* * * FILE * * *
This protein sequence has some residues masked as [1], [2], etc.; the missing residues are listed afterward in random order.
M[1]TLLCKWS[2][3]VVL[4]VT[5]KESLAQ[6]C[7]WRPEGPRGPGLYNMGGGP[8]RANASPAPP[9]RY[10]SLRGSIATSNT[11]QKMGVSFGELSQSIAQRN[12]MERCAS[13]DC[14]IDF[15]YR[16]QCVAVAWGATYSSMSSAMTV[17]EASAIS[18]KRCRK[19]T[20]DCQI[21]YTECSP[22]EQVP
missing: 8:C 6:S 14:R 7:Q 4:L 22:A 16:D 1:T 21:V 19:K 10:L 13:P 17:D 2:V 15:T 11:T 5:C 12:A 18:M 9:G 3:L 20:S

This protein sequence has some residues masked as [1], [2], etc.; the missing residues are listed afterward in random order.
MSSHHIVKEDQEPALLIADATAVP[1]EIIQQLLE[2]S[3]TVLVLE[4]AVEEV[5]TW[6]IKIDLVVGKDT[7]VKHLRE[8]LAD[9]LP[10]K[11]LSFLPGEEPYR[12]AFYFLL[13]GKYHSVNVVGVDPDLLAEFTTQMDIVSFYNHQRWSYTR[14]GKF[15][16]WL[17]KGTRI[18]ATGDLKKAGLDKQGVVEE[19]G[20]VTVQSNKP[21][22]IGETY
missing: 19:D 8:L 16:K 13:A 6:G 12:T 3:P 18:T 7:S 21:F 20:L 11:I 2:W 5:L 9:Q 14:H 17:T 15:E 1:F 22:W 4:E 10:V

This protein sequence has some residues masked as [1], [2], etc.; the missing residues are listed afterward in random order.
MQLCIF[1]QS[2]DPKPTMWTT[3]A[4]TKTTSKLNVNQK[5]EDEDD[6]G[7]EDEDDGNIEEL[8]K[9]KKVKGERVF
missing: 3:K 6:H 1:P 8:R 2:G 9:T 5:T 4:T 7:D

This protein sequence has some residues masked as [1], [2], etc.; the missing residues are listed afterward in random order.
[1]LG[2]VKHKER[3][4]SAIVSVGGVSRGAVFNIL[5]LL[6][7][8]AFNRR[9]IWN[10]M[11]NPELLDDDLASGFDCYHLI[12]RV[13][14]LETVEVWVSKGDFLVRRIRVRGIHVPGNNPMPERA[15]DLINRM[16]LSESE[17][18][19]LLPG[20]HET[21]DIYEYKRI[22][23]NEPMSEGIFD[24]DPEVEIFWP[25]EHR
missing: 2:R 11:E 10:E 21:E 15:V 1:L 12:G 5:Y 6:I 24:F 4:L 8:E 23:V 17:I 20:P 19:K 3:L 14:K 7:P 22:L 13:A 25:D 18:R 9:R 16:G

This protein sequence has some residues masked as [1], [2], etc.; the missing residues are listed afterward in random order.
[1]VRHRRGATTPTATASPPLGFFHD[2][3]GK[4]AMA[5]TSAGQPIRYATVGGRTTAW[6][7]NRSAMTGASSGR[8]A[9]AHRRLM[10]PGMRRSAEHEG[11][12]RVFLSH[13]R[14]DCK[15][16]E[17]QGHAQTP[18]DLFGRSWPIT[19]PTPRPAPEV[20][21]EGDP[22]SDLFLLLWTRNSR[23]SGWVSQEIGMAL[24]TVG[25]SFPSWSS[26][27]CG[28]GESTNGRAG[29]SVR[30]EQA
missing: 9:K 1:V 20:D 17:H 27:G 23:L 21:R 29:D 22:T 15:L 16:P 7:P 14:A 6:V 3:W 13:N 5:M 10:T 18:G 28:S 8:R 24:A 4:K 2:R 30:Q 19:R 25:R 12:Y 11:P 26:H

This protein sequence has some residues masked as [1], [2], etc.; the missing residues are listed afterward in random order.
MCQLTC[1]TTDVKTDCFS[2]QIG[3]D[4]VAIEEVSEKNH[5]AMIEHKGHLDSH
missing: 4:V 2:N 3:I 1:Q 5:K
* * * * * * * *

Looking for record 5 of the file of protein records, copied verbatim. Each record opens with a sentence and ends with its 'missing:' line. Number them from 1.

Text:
This protein sequence has some residues masked as [1], [2], etc.; the missing residues are listed afterward in random order.
[1]VRHRRGATTPTATASPPLGFFHD[2][3]GK[4]AMA[5]TSAGQPIRYATVGGRTTAW[6][7]NRSAMTGASSGR[8]A[9]AHRRLM[10]PGMRRSAEHEG[11][12]RVFLSH[13]R[14]DCK[15][16]E[17]QGHAQTP[18]DLFGRSWPIT[19]PTPRPAPEV[20][21]EGDP[22]SDLFLLLWTRNSR[23]SGWVSQEIGMAL[24]TVG[25]SFPSWSS[26][27]CG[28]GESTNGRAG[29]SVR[30]EQA
missing: 9:K 1:V 20:D 17:H 27:G 23:L 21:R 29:D 22:T 15:L 16:P 7:P 14:A 6:V 3:W 13:N 5:M 10:T 18:G 28:S 8:R 24:A 4:K 2:R 30:Q 19:R 25:R 12:Y 11:P 26:H